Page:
The internet-of-things (IoT) is already having a major impact in residential and business applications, but when it starts to be applied to unified communications (UC), businesses will have even more to look forward to.

In case you aren’t familiar, IoT refers to individual internet-connected devices, often hailed as “smart” versions of existing devices and appliances. Eventually, the goal is to connect these devices together into a singular shared network to gain more control over an environment, such as a home or office. Unified communications (UC) is a term referring to equipment or software that allow enterprises to communicate in various ways on a narrow range of channels.

Why IoT and UC Naturally Work Together

IoT and UC may seem like different concepts, but they work together synergistically. Why? Mostly because they share common goals:

  • Decreasing complexity. Stitching together multiple IoT devices ultimately reduces the complexity of a network, allowing a homeowner access to all their appliances via a single interface, for example, UC does the same thing, collecting multiple mediums together as simply as possible.
  • Improving efficiency. Both IoT and UC are types of technology that improve employee efficiency. Though this can be said of virtually any technology, IoT and UC are two areas pursuing this aggressively, and with a focus on measurable results.
  • Encouraging mobility. IoT, in the form of wearable devices, and UC, in the form of mobile-accessible platforms, both emphasize the importance of mobile access for users.

The Potential Impact

So what kind of impact can we expect IoT to have on UC in the near future?

  • Shorter product release cycles. First, we’re going to see shorter product release cycles. Both these realms of technology feed into each other; UC allows for better, more streamlined communication while IoT allows for communication in new ways. Challenged and inspired by these mutually beneficial concepts, companies in both realms will work harder and more efficiently to produce new devices for businesses to use.
  • More support services. With more companies relying on both UC and IoT technology, there’s going to be a rise in companies providing support services. This could include advising companies on how to establish infrastructure, IT-style companies meant to resolve issues, and consulting companies striving for more efficiency.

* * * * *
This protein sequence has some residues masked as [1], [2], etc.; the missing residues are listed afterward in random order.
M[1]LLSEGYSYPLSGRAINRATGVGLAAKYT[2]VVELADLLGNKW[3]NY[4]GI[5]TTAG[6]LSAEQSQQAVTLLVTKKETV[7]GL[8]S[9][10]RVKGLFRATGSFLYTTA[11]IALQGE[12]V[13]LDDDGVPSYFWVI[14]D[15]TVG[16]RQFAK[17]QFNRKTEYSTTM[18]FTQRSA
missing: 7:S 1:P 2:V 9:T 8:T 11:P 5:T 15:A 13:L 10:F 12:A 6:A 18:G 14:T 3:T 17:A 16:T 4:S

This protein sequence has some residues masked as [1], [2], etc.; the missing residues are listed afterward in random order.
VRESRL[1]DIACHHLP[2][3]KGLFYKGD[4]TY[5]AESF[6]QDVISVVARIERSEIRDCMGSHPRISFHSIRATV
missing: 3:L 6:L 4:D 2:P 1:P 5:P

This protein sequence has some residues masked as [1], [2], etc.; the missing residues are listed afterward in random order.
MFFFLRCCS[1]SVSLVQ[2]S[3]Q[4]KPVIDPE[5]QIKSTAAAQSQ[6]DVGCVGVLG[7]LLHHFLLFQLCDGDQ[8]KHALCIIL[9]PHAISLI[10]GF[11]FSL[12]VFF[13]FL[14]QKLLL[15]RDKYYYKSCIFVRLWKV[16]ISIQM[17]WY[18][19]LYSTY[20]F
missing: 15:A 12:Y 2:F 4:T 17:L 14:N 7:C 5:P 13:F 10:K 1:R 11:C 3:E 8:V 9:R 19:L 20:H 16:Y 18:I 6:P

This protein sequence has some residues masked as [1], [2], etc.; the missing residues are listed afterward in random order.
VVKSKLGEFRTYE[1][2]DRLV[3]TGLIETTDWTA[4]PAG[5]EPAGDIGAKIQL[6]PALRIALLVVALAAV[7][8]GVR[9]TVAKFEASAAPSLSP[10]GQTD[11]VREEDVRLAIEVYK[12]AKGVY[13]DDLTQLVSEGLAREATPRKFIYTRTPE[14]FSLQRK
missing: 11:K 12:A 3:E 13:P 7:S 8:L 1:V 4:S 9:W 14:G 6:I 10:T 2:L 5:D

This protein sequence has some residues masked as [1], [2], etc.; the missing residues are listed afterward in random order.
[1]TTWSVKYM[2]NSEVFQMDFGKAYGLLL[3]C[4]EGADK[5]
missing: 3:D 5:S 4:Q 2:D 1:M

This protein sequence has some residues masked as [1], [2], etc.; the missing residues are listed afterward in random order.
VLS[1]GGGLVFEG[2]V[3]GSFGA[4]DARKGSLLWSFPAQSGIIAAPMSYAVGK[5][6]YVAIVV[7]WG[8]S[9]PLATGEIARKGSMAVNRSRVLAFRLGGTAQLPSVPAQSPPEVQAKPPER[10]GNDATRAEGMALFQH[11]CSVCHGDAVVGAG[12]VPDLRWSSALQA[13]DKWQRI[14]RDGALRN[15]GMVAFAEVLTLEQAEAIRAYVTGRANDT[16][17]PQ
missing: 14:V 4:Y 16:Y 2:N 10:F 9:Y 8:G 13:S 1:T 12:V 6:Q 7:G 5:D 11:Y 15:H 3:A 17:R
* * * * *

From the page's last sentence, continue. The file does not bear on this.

• Better fleet management. IoT is already revolutionizing business-related transportation. Once UC starts working closer together with existing IoT technologies, we’re going to see a sharp increase in business’s capabilities for fleet management. We’ll see tighter controls, more visibility, higher-precision tracking, and overall, more accurate data.
  • More sources of quantifiable data. Speaking of data, the combination of IoT and UC will be giving us plenty of it. IoT, by nature, exists in the form of multiple interdependent and interconnected devices, each of which can measure many variables and feed that data to a central location. UC, on the other side of the equation, is giving us the power to quantify data points related to communication, which would otherwise remain hard to measure. The combination here is going to give us more quantifiable points of data on things like employee performance and efficiency.
  • The emergence of smart workplaces. You’ve heard of the dawn of “smart homes,” but first, we’ll likely see the rise of “smart workplaces.” Some warehouses are already relying on IoT to do the bulk of their tracking, but soon, even traditional offices will be filled with internet-connected devices meant to track, manage, and of course (thanks to UC), communicate.
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When Will IoT Become Mainstream?

The big holdup for these technological developments is the limited availability of IoT technology. IoT has permeated many industries already, especially in warehousing, where RFID chips and other tracking technologies have revolutionized cost structures and inventory accuracy. However, the IoT industry’s growth has missed projections for many years.

There are several reasons for this, including a lack of compatible systems, somewhat high costs, and consumer reluctance toward full-fledged adoption. Still, it’s reasonable to predict that by 2020, the prevalence of IoT tech will substantially increase, and along with it, the power of UC.

Keep that in mind when projecting your business needs—and perhaps even the future direction of your company.

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